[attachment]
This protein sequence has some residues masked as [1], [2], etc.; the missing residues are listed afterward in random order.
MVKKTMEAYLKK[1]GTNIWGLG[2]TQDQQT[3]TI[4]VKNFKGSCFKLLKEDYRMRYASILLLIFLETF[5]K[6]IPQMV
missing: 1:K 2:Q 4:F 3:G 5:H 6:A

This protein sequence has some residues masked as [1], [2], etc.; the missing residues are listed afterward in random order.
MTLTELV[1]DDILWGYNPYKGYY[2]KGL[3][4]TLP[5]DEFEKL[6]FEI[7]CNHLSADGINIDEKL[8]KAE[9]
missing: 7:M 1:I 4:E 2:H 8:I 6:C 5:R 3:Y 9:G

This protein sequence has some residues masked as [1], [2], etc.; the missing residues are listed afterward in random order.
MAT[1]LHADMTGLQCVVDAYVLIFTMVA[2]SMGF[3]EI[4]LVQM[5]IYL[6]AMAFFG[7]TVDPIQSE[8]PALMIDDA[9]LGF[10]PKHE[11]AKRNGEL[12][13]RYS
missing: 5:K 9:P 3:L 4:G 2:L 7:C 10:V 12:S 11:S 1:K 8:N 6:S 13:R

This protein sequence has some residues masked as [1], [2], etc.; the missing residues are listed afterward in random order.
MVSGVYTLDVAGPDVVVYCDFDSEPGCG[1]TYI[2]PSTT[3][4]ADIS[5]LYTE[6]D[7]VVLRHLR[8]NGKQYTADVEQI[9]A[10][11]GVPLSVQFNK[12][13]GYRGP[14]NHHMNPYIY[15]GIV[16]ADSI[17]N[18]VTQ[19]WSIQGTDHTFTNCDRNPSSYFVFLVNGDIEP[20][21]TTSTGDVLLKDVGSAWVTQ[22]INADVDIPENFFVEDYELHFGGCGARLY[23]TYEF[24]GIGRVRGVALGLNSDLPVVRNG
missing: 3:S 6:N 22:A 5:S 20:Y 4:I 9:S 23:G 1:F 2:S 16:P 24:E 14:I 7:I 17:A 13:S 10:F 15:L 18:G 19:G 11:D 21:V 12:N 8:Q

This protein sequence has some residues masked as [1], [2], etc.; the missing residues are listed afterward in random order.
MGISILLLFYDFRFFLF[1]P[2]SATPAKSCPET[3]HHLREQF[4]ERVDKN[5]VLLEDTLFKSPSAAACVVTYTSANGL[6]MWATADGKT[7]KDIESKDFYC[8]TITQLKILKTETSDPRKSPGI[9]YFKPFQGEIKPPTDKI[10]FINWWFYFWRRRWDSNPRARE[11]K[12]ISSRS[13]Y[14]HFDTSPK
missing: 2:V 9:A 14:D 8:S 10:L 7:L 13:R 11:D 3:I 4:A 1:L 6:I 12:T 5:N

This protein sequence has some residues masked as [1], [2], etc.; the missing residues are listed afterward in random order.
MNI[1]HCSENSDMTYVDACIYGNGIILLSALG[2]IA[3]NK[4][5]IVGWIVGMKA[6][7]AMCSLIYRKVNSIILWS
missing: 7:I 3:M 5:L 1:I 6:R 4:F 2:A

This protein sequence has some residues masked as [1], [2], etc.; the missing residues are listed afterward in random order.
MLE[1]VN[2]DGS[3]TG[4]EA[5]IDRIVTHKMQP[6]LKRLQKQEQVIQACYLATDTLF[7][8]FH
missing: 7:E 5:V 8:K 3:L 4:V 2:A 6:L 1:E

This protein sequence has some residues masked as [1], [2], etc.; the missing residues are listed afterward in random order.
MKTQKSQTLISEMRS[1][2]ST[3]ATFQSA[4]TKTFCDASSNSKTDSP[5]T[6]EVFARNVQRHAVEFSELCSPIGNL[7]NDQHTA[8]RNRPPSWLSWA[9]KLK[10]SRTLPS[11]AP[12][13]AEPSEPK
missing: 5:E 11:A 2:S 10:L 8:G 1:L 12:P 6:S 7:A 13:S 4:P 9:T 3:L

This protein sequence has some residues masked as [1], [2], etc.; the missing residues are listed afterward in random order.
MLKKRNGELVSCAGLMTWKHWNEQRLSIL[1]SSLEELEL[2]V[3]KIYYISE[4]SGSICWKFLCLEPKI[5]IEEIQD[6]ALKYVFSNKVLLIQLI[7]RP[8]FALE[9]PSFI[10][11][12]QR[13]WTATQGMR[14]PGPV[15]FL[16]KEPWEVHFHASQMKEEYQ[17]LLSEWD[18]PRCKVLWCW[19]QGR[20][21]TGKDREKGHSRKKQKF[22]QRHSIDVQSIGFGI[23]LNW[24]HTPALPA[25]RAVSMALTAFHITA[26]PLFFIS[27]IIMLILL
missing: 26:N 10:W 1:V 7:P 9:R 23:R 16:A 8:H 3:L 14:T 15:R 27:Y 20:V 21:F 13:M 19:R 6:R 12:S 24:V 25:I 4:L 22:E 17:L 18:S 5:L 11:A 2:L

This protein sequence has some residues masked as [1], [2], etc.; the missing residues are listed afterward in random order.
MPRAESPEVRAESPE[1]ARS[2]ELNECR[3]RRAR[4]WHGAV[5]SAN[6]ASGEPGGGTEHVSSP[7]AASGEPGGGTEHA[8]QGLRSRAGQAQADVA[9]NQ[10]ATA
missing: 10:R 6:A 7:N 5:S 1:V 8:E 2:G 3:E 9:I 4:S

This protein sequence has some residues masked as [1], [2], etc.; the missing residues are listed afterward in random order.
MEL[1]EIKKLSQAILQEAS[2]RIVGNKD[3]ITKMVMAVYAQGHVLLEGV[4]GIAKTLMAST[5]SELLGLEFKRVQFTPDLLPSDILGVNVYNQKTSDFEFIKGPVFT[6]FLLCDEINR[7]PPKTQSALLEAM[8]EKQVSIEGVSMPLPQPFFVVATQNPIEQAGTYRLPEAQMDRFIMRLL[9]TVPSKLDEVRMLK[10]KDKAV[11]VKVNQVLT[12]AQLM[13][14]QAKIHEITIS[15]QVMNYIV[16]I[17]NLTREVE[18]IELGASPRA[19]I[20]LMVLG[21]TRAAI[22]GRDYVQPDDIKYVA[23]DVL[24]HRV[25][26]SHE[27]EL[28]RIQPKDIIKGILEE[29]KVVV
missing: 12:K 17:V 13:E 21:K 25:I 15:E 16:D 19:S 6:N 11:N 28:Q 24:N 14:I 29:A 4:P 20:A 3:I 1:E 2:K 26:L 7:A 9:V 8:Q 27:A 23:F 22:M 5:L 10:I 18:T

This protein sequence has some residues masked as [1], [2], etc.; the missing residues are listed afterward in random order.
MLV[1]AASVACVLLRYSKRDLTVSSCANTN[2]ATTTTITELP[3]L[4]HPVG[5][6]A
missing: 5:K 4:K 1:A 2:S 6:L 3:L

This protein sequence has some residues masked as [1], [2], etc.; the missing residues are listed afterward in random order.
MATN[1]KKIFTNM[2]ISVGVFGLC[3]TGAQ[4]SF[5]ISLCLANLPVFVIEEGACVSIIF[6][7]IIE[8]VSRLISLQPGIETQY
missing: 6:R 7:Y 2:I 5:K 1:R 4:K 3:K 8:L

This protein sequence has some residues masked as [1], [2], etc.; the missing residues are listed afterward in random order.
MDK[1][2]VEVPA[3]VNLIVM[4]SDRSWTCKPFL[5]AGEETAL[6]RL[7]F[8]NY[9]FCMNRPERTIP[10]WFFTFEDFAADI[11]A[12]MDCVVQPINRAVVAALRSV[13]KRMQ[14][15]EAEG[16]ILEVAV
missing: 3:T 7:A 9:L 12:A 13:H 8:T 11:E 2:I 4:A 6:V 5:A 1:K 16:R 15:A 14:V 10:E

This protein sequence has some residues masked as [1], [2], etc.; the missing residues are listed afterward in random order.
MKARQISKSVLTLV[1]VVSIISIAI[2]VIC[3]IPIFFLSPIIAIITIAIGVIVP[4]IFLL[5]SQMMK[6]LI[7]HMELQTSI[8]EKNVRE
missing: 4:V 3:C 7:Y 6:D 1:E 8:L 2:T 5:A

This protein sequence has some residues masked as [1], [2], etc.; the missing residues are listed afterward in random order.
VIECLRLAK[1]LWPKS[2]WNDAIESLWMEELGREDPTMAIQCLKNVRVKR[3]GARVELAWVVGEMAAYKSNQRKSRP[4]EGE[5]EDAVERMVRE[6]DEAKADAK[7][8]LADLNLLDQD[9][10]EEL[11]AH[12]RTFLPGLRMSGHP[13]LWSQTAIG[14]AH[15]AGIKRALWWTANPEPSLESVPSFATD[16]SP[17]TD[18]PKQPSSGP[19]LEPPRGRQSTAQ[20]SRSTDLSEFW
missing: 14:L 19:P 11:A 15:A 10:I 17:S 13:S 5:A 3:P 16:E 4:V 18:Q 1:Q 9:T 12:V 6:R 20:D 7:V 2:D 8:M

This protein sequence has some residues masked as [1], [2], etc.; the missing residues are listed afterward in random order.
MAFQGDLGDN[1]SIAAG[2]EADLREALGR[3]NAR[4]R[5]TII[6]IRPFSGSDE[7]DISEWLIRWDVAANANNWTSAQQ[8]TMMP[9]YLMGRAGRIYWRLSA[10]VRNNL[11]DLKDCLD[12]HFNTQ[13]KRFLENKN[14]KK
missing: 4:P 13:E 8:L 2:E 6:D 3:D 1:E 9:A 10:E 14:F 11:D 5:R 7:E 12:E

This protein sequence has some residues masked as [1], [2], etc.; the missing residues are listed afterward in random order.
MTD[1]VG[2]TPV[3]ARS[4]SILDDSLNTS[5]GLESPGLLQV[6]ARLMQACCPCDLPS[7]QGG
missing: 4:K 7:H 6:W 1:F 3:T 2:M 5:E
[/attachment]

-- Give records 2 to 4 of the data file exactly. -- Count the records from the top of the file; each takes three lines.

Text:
This protein sequence has some residues masked as [1], [2], etc.; the missing residues are listed afterward in random order.
MTLTELV[1]DDILWGYNPYKGYY[2]KGL[3][4]TLP[5]DEFEKL[6]FEI[7]CNHLSADGINIDEKL[8]KAE[9]
missing: 7:M 1:I 4:E 2:H 8:I 6:C 5:R 3:Y 9:G

This protein sequence has some residues masked as [1], [2], etc.; the missing residues are listed afterward in random order.
MAT[1]LHADMTGLQCVVDAYVLIFTMVA[2]SMGF[3]EI[4]LVQM[5]IYL[6]AMAFFG[7]TVDPIQSE[8]PALMIDDA[9]LGF[10]PKHE[11]AKRNGEL[12][13]RYS
missing: 5:K 9:P 3:L 4:G 2:L 7:C 10:V 12:S 11:S 1:K 8:N 6:S 13:R

This protein sequence has some residues masked as [1], [2], etc.; the missing residues are listed afterward in random order.
MVSGVYTLDVAGPDVVVYCDFDSEPGCG[1]TYI[2]PSTT[3][4]ADIS[5]LYTE[6]D[7]VVLRHLR[8]NGKQYTADVEQI[9]A[10][11]GVPLSVQFNK[12][13]GYRGP[14]NHHMNPYIY[15]GIV[16]ADSI[17]N[18]VTQ[19]WSIQGTDHTFTNCDRNPSSYFVFLVNGDIEP[20][21]TTSTGDVLLKDVGSAWVTQ[22]INADVDIPENFFVEDYELHFGGCGARLY[23]TYEF[24]GIGRVRGVALGLNSDLPVVRNG
missing: 3:S 6:N 22:A 5:S 20:Y 4:I 9:S 23:G 1:F 2:S 16:P 24:E 14:I 7:I 17:A 13:S 10:F 15:L 18:G 19:G 11:D 21:V 12:N 8:Q